‘Value-free’ history? The scholarly network of Sir James Ware

Published in 1641 Rebellion, Early Modern History (1500–1700), Features, Issue 2(March/April 2012), Volume 20

Portrait of Sir James Ware from the frontispiece of James Henthorne Todd’s 1864 edition of the Martyrology of Donegal. (UCD)

Portrait of Sir James Ware from the frontispiece of James Henthorne Todd’s 1864 edition of the Martyrology of Donegal. (UCD)

There is a perception of early modern Ireland, particularly during the early Stuart period, as riven with sectarian hatred. Certainly a strong case can be made, given the emphasis on the 1641 rebellion and the stark divisions that subsequently engulfed the kingdom. Thus the conclusion that it was a highly polarised society seems virtually inescapable. But is that the full picture? An examination of the scholarly network created by Sir James Ware (1594–1666), arguably the leading Irish historian and antiquarian of his day, suggests a more polychrome picture.

Sir James Ware: background

Ware undoubtedly fits the stereotypical mould of the ‘New English’ colonist—a devout Protestant, staunch royalist and government official. Born on 26November 1594 at Castle Street, Dublin, he was the eldest surviving son of English parents who came to Ireland in 1588 in Lord Deputy Sir William Fitzwilliam’s train. His upbringing reflected a firm commitment to the established church: he regularly attended St Werburgh’s; he married Elizabeth Newman, whose father later became clerk of the rolls; and he attended the recently founded Protestant university in Dublin, Trinity College. There he received a BA in 1611 and an MA in 1628.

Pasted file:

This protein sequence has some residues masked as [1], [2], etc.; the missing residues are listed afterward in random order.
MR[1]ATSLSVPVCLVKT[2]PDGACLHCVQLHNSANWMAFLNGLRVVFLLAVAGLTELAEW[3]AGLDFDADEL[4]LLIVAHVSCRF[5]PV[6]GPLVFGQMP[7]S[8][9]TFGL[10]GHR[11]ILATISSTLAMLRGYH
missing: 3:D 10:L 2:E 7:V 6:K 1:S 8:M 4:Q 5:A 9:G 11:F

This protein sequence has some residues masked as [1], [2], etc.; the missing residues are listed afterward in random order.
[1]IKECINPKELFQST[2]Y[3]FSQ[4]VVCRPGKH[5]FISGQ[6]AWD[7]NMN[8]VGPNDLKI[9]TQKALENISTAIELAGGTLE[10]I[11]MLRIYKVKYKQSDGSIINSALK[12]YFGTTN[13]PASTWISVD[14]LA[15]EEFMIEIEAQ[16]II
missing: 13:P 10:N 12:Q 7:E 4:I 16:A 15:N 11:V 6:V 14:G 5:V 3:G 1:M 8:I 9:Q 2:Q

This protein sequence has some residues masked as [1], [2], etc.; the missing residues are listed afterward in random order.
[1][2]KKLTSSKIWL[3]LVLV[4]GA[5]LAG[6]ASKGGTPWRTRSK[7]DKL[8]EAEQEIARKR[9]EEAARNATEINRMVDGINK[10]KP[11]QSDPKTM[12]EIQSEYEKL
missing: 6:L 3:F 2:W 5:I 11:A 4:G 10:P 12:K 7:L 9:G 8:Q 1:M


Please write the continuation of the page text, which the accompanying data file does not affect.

‘This translation beginned was by Dodly fferbisse in Sr James wares house at Castle-street, Dublin. vi. novembris. 1666’—opening page of Ware’s copy of the Annals of Ireland, 1443–68, which was translated from Irish by Dubhaltach Mac Fhirbhisigh. (British Library)

‘This translation beginned was by Dodly fferbisse in Sr James wares house at Castle-street, Dublin. vi. novembris. 1666’—opening page of Ware’s copy of the Annals of Ireland, 1443–68, which was translated from Irish by Dubhaltach Mac Fhirbhisigh. (British Library)

In the interim, Ware’s father procured for him the reversion of his office as auditor general, thereby ensuring a stable and profitable future for his son. Yet it was not until he was knighted in February 1630 that his political fortunes showed promise. He inherited his father’s post in 1632, and was elected to parliament for the University of Dublin in 1634 (repeating that success in 1640 and 1660). More significantly, he was appointed Irish privy councillor in 1640 by Lord Deputy Wentworth and took an active role in the administration until he was captured by parliamentary forces in 1646. Although he was released from the Tower of London the following year, the adverse political environment limited his involvement in government. Unsurprisingly, he lost his position as auditor general when parliament took control of Dublin and was forced into exile in 1649, spending most of the next decade in London. Ware did, however, regain his office upon his return to Ireland when the Cromwellian regime collapsed, and was one of the commissioners for the Irish land settlement. But his zeal for politics had notably waned: the rigours of exile had taken their toll, resulting in his devoting his final years to antiquarian studies.

‘An industrious searcher of ye antiquities’

For all of Ware’s political accomplishments, it is his scholarly achievements that distinguish him in the long term. Over a 40-year span, he published eleven substantial historical works. These drew on an extensive range of manuscript sources, predominantly in Latin and English, having as their primary objective the promotion of Ireland’s rich heritage. He developed a taste for history at an early stage, thanks largely to the influence of his mentor at Trinity College, James Ussher, later archbishop of Armagh. In a letter dated 10 July 1620, Ware enthusiastically informed him of his intentions ‘to insert the obits of some b[ishop]s of Ardmagh according as I found them in an ould MS [manuscript] (w[hi]ch as I take it might be fitly called the Annals of the North, as treating thereof principally)’.

Lord Deputy Wentworth—appointed Ware to the Irish privy council in 1640. (National Portrait Gallery, London)

Lord Deputy Wentworth—appointed Ware to the Irish privy council in 1640. (National Portrait Gallery, London)